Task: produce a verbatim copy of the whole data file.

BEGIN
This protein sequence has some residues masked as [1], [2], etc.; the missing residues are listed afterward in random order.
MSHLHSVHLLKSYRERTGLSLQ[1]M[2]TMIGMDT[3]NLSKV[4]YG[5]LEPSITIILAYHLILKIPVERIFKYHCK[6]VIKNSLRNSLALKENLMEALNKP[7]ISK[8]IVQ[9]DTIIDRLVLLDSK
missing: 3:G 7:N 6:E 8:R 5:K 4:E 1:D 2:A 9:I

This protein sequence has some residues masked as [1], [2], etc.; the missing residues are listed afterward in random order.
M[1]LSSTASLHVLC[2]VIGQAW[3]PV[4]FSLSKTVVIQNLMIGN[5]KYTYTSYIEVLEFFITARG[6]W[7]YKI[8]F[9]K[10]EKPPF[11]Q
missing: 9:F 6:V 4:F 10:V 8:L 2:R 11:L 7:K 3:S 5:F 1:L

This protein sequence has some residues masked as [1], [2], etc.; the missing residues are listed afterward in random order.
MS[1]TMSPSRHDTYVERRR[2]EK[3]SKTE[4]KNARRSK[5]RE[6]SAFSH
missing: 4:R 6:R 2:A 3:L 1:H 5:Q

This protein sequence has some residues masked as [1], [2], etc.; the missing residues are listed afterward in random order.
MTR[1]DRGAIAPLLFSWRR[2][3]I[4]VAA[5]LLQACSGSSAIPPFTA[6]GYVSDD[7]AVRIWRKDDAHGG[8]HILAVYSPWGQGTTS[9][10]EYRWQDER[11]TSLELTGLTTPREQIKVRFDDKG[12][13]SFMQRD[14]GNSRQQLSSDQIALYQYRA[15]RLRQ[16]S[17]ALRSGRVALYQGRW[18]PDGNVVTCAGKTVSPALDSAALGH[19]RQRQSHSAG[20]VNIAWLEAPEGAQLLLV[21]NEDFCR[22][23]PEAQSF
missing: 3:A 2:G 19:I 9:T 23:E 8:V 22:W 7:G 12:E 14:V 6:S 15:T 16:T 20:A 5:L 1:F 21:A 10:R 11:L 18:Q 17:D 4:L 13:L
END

This protein sequence has some residues masked as [1], [2], etc.; the missing residues are listed afterward in random order.
MSHLHSVHLLKSYRERTGLSLQ[1]M[2]TMIGMDT[3]NLSKV[4]YG[5]LEPSITIILAYHLILKIPVERIFKYHCK[6]VIKNSLRNSLALKENLMEALNKP[7]ISK[8]IVQ[9]DTIIDRLVLLDSK
missing: 3:G 7:N 6:E 8:R 5:K 4:E 1:D 2:A 9:I

This protein sequence has some residues masked as [1], [2], etc.; the missing residues are listed afterward in random order.
M[1]LSSTASLHVLC[2]VIGQAW[3]PV[4]FSLSKTVVIQNLMIGN[5]KYTYTSYIEVLEFFITARG[6]W[7]YKI[8]F[9]K[10]EKPPF[11]Q
missing: 9:F 6:V 4:F 10:V 8:L 2:R 11:L 7:K 3:S 5:F 1:L

This protein sequence has some residues masked as [1], [2], etc.; the missing residues are listed afterward in random order.
MS[1]TMSPSRHDTYVERRR[2]EK[3]SKTE[4]KNARRSK[5]RE[6]SAFSH
missing: 4:R 6:R 2:A 3:L 1:H 5:Q

This protein sequence has some residues masked as [1], [2], etc.; the missing residues are listed afterward in random order.
MTR[1]DRGAIAPLLFSWRR[2][3]I[4]VAA[5]LLQACSGSSAIPPFTA[6]GYVSDD[7]AVRIWRKDDAHGG[8]HILAVYSPWGQGTTS[9][10]EYRWQDER[11]TSLELTGLTTPREQIKVRFDDKG[12][13]SFMQRD[14]GNSRQQLSSDQIALYQYRA[15]RLRQ[16]S[17]ALRSGRVALYQGRW[18]PDGNVVTCAGKTVSPALDSAALGH[19]RQRQSHSAG[20]VNIAWLEAPEGAQLLLV[21]NEDFCR[22][23]PEAQSF
missing: 3:A 2:G 19:I 9:T 23:E 8:V 22:W 7:G 12:E 14:V 6:S 15:T 16:T 20:A 5:L 1:F 21:A 10:R 11:L 18:Q 17:D 4:L 13:L